The Hunterian Museum and its Antonine Wall Display: The Hunterian at the University of Glasgow was founded in 1807. It is Scotland’s oldest public museum and home to one of the largest collections in Scotland with over 1.5 million items. ‘The Antonine Wall: Rome’s Final Frontier’ is the Hunterian’s permanent display of the largest collection of artefacts discovered along the Wall.
THE EBUTIUS’S DILEMMA HUNTERIAN EMOTIVE EXPERIENCE
The Ebutius Hunterian EMOTIVE experience designed for the Antonine Wall display was driven by the overall, high-level aim to increase or positively affect visitors’ engagement and connection with the objects on display, and more broadly with related themes, historic periods, heritage, museums, and the past. They were designed iteratively, following the EMOTIVE conceptual framework and guide, and a process of co-creation, inviting end-user groups wherever possible. We used personas for developing our experiences, i.e. archetypical visitors based on the characteristics of real Hunterian visitors, and interpretation cards with key information about objects and exhibits. The use of personas helped us focus on real users and integrate the user-centred approach throughout the design process. By creating multiple individual personas and designing experiences for different combinations of them, we were able to think of how individual behavioural characteristics might impact the design at hand, which in turn allowed us to reflect on how to best balance differing user needs.
The first experience features the character of Ebutius, a centurion, named after the name found scratched on one of the hammerheads found on the Wall currently on display at The Hunterian. The scenario covers the abandonment of the Antonine Wall by the Romans, and started with the conceptual idea of ‘The Things We Leave Behind’ from which derived the experience finalised later as ‘Ebutius’s Dilemma’. ‘The Things We Leave Behind’ helped explain how the objects currently on display in the Hunterian Museum used to belong or be used by people who lived and worked on the Antonine Wall but were left behind when the Wall was abandoned. This also encouraged visitors to reflect on parallels with their life today and the conditions that might make them leave material evidence behind and what this can reveal about our society, values, and way of living.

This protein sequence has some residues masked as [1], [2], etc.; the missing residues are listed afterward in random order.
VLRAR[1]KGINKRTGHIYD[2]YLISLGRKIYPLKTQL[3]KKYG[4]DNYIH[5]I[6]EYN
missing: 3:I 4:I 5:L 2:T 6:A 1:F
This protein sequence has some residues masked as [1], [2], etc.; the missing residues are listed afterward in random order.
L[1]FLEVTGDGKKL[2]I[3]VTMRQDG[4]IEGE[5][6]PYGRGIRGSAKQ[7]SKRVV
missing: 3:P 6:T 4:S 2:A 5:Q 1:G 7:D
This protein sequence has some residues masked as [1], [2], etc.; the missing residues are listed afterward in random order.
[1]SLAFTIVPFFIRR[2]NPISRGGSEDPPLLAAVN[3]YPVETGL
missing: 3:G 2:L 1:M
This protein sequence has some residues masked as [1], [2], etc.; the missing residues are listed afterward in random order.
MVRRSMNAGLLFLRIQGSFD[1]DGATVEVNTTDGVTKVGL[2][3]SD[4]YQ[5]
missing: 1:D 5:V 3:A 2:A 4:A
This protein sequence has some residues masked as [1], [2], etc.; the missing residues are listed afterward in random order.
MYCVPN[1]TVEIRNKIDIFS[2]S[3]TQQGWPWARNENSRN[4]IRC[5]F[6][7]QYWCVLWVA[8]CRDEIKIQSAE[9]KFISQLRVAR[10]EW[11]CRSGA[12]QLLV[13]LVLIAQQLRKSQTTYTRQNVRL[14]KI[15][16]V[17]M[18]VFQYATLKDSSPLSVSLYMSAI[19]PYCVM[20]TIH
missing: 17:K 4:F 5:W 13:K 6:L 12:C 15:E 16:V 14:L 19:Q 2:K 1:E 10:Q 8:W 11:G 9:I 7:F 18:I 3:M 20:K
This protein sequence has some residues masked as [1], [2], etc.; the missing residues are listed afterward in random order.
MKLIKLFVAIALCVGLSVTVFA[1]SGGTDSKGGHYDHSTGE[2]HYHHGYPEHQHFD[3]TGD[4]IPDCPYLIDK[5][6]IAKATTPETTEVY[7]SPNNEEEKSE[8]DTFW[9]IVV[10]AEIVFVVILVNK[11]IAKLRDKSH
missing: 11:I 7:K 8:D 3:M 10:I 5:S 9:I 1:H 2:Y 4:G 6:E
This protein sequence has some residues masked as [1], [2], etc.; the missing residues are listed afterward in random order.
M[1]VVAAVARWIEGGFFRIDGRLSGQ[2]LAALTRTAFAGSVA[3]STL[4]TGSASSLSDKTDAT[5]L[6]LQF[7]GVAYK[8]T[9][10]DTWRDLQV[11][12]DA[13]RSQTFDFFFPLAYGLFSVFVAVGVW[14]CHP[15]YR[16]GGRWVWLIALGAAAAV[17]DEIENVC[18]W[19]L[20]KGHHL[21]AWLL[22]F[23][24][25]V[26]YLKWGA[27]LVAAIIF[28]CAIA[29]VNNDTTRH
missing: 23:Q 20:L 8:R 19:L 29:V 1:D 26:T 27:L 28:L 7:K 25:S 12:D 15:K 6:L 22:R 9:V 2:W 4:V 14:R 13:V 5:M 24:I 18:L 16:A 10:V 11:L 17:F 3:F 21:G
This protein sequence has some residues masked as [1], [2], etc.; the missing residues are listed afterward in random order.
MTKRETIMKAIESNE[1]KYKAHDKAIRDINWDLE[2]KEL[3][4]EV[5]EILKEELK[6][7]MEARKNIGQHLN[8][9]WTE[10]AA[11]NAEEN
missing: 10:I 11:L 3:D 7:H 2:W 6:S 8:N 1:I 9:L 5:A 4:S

The aims of the ‘Ebutius’s Dilemma’ experience were:
· To connect with the Antonine Wall through the story of the character of a Roman centurion
· Address universal themes (e.g. family, work, love, loss)
· Encourage empathy and emotional engagement
· Engage with objects in the gallery
· Challenge stereotypes (e.g. about military life, the relationship of Romans with locals)
Outline of narrative and experience structure of ‘Ebutius’s Dilemma’
In order to experience ‘Ebutius’s Dilemma’, visitors in the Antonine Wall gallery are given a smartphone with a set of headphones and assisted to launch it using an app. The experience starts with Ebutius introducing himself. His speech is displayed on screen as text together with the graphic of a centurion, as well as a voice-over. On the following screen Ebutius then explains the dilemma he faces: He must decide before sunrise whether to leave his home – the Roman fort at the site of Bar Hill - with the rest of the army, or stay behind with his partner, a local woman named Calle and their son Callum. He then asks the user to help him make this life-changing decision and in order for visitors to be able to do that, they are invited to first learn more about Ebutius and his life.
The experience has three main strands: one relates to Ebutius’s working life, another to his personal life and a third to his sense of honour and duty. These strands, and the museum objects that are cited within them, are all labelled according to the emotional relevance or significance they hold for Ebutius. So, for example, a Roman distance slab is linked with ‘His life’s work’ or a pair of children’s shoes with ‘My dear sweet child’. By using emotive language and labels in this way, the experience encourages visitors from the beginning to foster a connection and empathy with the characters and the story.
The different experience strands weave in the objects on display, directing the users to find the related artefacts and encouraging them to engage with them in new ways, beyond seeing them only as museum objects, and referring to underlying universal themes such as work, love, and family and linking them with Ebutius’s personal story.